Παρασκευή, 15 Μαρτίου 2013

The early Minoan period and the origin of the palatial phenomenon.




(New Data from Phaestos)

The origin of the Protopalatial phenomenon has recently undergone a process of profound re-evaluation on the basis of the acknowledgment that its conceptualization was heavily influenced by the characteristics of its MM III-LM I Neopalatial successor. 

This rethinking process, which started from challenging the very use of the term ‘palace’, clarified that the early court buildings functioned as the principal ceremonial focus for a wider urban or rural community and, rather than serving as a residence for an elite authority, might have housed an institution that was instrumental in promoting and maintaining social cohesion.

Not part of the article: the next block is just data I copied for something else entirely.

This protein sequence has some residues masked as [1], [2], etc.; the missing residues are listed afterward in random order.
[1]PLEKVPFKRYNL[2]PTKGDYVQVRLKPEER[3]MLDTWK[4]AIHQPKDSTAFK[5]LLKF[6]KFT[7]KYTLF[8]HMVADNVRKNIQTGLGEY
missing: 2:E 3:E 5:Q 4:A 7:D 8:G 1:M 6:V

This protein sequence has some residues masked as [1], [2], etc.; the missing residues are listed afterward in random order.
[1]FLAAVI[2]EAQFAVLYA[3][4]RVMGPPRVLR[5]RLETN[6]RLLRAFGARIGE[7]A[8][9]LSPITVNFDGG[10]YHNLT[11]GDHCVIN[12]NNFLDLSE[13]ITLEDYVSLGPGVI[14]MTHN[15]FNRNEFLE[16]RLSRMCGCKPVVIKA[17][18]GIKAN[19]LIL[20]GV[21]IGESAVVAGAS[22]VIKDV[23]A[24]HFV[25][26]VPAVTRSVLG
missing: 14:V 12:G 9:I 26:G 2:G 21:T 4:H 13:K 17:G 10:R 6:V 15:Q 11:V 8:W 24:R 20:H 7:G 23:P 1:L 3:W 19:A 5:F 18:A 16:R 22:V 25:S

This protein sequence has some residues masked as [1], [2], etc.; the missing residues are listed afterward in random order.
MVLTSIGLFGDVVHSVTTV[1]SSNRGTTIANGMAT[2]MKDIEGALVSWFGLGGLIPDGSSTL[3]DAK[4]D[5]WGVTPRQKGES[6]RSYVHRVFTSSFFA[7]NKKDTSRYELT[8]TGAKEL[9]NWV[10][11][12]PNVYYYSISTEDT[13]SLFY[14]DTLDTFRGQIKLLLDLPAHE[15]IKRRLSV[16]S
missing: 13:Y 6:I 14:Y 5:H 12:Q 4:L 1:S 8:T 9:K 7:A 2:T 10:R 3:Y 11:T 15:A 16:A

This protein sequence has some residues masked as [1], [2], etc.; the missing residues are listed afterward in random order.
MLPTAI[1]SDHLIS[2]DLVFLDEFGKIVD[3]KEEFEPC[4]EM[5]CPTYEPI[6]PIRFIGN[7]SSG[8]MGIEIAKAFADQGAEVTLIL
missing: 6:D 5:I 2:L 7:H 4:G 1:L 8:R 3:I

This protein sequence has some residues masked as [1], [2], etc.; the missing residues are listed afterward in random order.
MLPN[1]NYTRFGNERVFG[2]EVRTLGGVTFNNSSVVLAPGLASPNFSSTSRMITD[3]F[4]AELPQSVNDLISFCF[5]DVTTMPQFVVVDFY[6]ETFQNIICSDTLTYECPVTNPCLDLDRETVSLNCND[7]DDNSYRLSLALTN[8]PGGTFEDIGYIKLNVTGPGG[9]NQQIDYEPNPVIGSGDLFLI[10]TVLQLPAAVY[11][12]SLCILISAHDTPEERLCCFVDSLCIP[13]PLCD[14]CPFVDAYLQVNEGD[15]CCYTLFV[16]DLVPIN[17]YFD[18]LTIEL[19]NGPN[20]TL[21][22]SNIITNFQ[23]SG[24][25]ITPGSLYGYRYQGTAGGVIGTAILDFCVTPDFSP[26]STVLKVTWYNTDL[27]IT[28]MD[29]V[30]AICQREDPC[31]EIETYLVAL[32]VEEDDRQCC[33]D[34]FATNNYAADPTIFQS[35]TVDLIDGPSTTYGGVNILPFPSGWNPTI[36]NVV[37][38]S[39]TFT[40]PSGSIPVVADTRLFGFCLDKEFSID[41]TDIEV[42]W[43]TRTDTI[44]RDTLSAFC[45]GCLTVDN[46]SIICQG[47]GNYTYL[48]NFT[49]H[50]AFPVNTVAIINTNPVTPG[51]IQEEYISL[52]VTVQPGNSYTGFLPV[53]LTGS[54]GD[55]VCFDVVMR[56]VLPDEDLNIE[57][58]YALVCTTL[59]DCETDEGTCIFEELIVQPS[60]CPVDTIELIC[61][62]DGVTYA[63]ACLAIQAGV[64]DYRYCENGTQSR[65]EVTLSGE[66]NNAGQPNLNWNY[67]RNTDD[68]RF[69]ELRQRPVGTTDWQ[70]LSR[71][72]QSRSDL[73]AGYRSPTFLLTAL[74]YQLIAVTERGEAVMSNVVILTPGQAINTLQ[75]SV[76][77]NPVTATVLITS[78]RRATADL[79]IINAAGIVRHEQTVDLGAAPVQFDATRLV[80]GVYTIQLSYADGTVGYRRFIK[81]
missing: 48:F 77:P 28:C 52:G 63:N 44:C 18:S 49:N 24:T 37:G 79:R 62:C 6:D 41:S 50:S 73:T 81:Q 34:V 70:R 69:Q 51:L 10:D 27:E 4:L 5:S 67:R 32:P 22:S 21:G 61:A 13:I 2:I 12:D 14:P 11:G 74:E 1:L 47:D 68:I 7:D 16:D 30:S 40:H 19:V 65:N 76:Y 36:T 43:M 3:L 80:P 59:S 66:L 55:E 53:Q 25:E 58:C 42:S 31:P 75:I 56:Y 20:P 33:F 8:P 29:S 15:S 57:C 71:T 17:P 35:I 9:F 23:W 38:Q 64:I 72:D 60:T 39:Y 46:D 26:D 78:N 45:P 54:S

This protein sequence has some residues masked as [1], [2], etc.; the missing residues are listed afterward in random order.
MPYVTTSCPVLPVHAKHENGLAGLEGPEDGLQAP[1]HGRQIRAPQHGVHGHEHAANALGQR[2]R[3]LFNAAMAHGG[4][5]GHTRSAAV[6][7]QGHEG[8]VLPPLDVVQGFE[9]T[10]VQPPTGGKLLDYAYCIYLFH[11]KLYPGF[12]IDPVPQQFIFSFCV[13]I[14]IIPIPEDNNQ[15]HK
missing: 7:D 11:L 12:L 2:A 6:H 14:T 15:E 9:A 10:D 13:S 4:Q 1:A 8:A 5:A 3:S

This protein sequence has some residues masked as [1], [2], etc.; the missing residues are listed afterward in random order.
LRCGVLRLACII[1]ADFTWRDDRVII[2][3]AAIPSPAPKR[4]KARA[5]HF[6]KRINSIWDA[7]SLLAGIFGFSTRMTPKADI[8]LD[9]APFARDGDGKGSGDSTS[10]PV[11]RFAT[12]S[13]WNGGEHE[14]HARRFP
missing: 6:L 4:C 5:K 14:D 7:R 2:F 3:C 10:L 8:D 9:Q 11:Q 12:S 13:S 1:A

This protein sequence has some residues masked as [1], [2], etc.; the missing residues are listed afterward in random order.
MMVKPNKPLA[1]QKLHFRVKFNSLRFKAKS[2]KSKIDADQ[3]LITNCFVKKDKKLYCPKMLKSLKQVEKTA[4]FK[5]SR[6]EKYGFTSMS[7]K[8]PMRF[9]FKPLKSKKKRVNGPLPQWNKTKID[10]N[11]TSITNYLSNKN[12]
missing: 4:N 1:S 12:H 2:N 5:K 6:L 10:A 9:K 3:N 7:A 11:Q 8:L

This prevalent ceremonial function emerged particularly clearly at Mallia and Knossos, but not at Phaistos, where evidence for the EM was far too sparse. The resumption of the excavations at Phaistos provided important new data which allowed a completely different picture to be pinpointed for the EM period. 

This paper, building on these discoveries, aims to contextualise the foundation of the First Palace at the site by clarifying its specificity - in terms of function and status - from its colonization at the end of the Neolithic period, throughout the Early Bronze Age.

Source: Academia.edu
Simona Todaro
Università di Catania, Dipartimento di Scienze Umanistiche, Faculty Member

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